Hansenv.Anderson

Oregon Court of AppealsMay 20, 1992
113 Or. App. 216 (Or. Ct. App. 1992)

Cases citing this document

How cited

  • Walthers v. Gossett

    On review of a dismissal pursuant to ORCP 21 A, we treat the nonmoving party's factual allegations as true…

  • Bernards v. Summit Real Estate Mgmt

    In their first assignment of error, plaintiffs challenge the trial court's conclusion that their complaints…

17 Citing cases

16 90 04426; CA A68076

Argued and submitted February 14, 1992

Reversed and remanded May 20, 1992

Appeal from Circuit Court, Lane County.

Gregory G. Foote, Judge.

George W. Kelly, Eugene, argued the cause and filed the brief for appellant.

Joan O'Neill, Portland, argued the cause for respondents. With her on the brief were G. Kenneth Shiroishi and Dunn, Carney, Allen, Higgins Tongue, Portland.

Before Richardson, Presiding Judge, and Deits and Durham, Judges.


DURHAM, J.

Reversed and remanded.


In this legal malpractice action, plaintiff appeals from a judgment dismissing his complaint for failure to state ultimate facts constituting a claim. ORCP 21A(8). Whether the complaint states a claim is a question of law. We treat as true the allegations and any inferences favorable to plaintiff that may be drawn. St. Paul Fire and Marine v. Continental Casualty, 112 Or. App. 209, 827 P.2d 1366 (1992).

In February, 1988, plaintiff loaned Fisher $20,000 to expand a used car business. Fisher signed a note that promised that he would repay the loan in six months and pay plaintiff $1,000 monthly interest and that plaintiff would have a security interest in cars as collateral. In May, 1988, Fisher asked plaintiff for a $30,000 loan. They agreed that Fisher would repay the loan in seven months and pay plaintiff $3,000 monthly in interest and that plaintiff would have a security interest in cars.

At plaintiff's request, defendant drafted a security agreement and note for the second loan, which Fisher signed, and billed plaintiff for his services. Later, Fisher defaulted on both loans and became insolvent. Plaintiff sued Fisher, who counterclaimed that plaintiff was a loan shark engaged in racketeering. After trial, the court gave plaintiff a $50,000 judgment for the principal of both loans but disallowed any interest.

Plaintiff alleged that Fisher's allegations "were reported by the news media and have been used against him in other proceedings." Before trial on plaintiff's action on the note, the court dismissed the counterclaim.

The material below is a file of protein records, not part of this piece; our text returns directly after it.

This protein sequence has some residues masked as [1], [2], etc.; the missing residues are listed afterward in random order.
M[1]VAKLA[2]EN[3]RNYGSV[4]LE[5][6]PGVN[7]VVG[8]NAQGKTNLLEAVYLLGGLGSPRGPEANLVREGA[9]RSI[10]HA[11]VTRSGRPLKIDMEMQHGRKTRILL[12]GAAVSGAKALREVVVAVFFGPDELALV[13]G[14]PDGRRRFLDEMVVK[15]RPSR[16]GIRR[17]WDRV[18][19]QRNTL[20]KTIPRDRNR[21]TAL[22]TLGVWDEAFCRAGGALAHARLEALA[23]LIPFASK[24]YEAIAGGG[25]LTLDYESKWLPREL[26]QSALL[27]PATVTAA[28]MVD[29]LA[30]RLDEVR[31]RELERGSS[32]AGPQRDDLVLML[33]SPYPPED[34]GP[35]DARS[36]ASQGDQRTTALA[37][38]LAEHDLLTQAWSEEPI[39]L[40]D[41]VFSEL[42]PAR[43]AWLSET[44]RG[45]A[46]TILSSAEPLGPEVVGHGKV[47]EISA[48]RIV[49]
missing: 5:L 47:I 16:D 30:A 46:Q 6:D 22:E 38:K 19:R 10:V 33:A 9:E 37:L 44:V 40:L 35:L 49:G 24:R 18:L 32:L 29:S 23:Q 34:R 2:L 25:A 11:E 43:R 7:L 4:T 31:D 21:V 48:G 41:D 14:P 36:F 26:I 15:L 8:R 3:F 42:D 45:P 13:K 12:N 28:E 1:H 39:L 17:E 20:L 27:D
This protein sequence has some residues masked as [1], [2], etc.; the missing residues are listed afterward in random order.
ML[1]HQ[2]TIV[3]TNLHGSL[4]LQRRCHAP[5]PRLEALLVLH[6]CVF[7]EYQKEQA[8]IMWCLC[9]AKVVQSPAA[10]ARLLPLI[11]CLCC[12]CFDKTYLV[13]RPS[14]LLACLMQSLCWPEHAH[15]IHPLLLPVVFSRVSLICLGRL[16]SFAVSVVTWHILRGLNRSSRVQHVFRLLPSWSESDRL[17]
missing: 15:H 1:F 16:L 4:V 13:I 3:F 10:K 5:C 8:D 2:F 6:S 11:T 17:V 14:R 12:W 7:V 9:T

Plaintiff then sued defendant for legal malpractice. He alleged that defendant was negligent in, among other things, failing to advise him that the loan interest rate was usurious, preparing documents that included the usurious rate and failing to perfect a security interest in the cars. He further alleged that, as a result, he was deprived of interest on the loan, had no security interest in the cars, was unable to collect on the $50,000 judgment and incurred legal costs enforcing the note and defending his reputation. The court granted defendant's motion to dismiss.

In an amended complaint, plaintiff alleged:

"On or about May 19, 1988, Plaintiff requested Defendant's legal assistance and counsel in connection with this [the second loan] transaction, explained the contemplated loan of $30,000 and its terms, informed Defendant of the prior loan and gave Defendant a copy of the Payment Lien Note. Defendant agreed to provide legal assistance and counsel to Plaintiff as Plaintiff's attorney in connection with this matter, and did undertake to prepare the requisite loan documents and to record and otherwise perfect Plaintiff's security interest. * * *

"8
"In reliance upon Defendant's expertise as an attorney and advise [sic] and counsel as an attorney, on May 20, 1988, Plaintiff loaned Fisher $30,000. Defendant billed Plaintiff for these legal services and Plaintiff paid him the amount of the legal fee billed by Defendant.

"9
"The Promissory Note Defendant prepared did not state the interest rate. The interest that Fisher had agreed to pay was equivalent to 120% per annum! On the face of the loan documents, under the laws of the State of Oregon the loan was usurious and invalid. At no time prior to the making of the loan did Defendant advise plaintiff that the loan was usurious and unenforceable, that the March 1, 1988 loan was also usurious and unenforceable, and after the loan was made, Defendant failed to record and otherwise perfect Plaintiff's security interest or file a financing statement. * * *"

Defendant does not dispute that he drafted a note that included usurious interest. See ORS 82.010(3). He argues that, because only the interest was unenforceable, the note had no effect on plaintiff's ability to recover the $50,000 judgment. See ORS 82.010(4). However, plaintiff also alleged that defendant failed to perfect a security interest in the collateral and that that made it impossible for him to collect any part of the loan principal after it was reduced to judgment. Defendant responds that it made no difference whether he perfected the interest, because plaintiff did not allege that he took possession of the car titles, and that that was a condition precedent to defendant's duty to act. Neither the alleged facts nor the security agreement supports defendant's argument that plaintiff had to possess the titles before he had a duty to act. The complaint alleges that he undertook to perfect the security interest and failed to do so. The allegations state a claim.

We do not consider defendant's arguments based on allegations in the superseded original complaint, see O'Gara v. Kaufman, 81 Or. App. 499, 502, 726 P.2d 403 (1986), and on a letter appended to the amended complaint that he relies on to state facts. See Oak Grove Parr v. McCutcheon Const., 275 Or. 381, 384, 550 P.2d 1382 (1976).

Reversed and remanded.